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    1. I think so although it’s very hard to tell from the council’s accounts. I guess you get a free £5 book voucher if you can decipher exactly what the port and marina have made (or lost) during the last published financial year, with some sort explanation of how your figure relates to the figures in the councils accounts that most of us can follow.

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    2. I wont claim the book token but on page 84 of the accounts there is a section "45 Harbours" showing the Ramsgate Port, Ramsgate Royal Harbour, Broadstairs and Margate Harbours income and expenditue.
      Broadstairs appeared to make £44k, Margate lost £3k, Ramsgate harbour made £812K and the port lost £866K. Overall £13k loss.

      The Port does not look viable unless the new ferry service adds to the income.





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    3. That should be page 94 not 84 of the 2011/12 statement of accounts.

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    4. Yes I read that too and the berthing fees which seem to say keeping a yacht in the harbour costs about £3,000 per year, I ended up with the feeling I was missing something that perhaps an accountant would understand.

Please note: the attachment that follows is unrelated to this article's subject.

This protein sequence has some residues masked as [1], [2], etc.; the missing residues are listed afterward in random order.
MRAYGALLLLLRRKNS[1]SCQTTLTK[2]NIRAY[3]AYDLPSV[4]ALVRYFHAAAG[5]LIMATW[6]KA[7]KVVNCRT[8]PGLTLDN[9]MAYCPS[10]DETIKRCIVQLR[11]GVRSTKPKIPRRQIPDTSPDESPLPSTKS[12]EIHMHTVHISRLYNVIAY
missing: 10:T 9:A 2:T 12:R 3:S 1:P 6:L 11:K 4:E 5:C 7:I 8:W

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  2. Talking of Manston, have you seen this Michael?

    http://www.thisiskent.co.uk/Shoppers-shuttle-Manston-airport-Westwood-Cross/story-17217774-detail/story.html?842976010=222783769

    If only TDC could do something similar to help Margate and Ramsgate town centres!

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    1. No I haven’t had a chance even to view the Gazette online today, let alone get out and buy one Peter. Manston airport as a park and ride for Westwood Cross is an interesting one although I guess a major problem for a lot of locals is that thy would need to pass WC and go through the associated traffic to get to Manston to park

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  3. the transeuropa notice has been on web site for about a year now is larkspur under port arrest??or just clapped out?

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  4. according to openseamap marine traffic, Larkspur is in the port at the moment.

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  5. Michael,

    I see that you have raised 'Manston' once more. I followed Peter Checksfield's link and it led me to this from the pro-Manston group,


    "Are Night Flights really a threat at Manston?



    The opponents of Manston seem to have just one objection to it - that the Airport would like to remove the ban on all night flights, which would make it easier for airlines to run regular flights from Manston. They argue that the airport want to run a maximum of about 660 “night” flights a year, which includes some planes simply arriving late and needing to land after 11 pm. That makes 660 potentially “noisy” flights.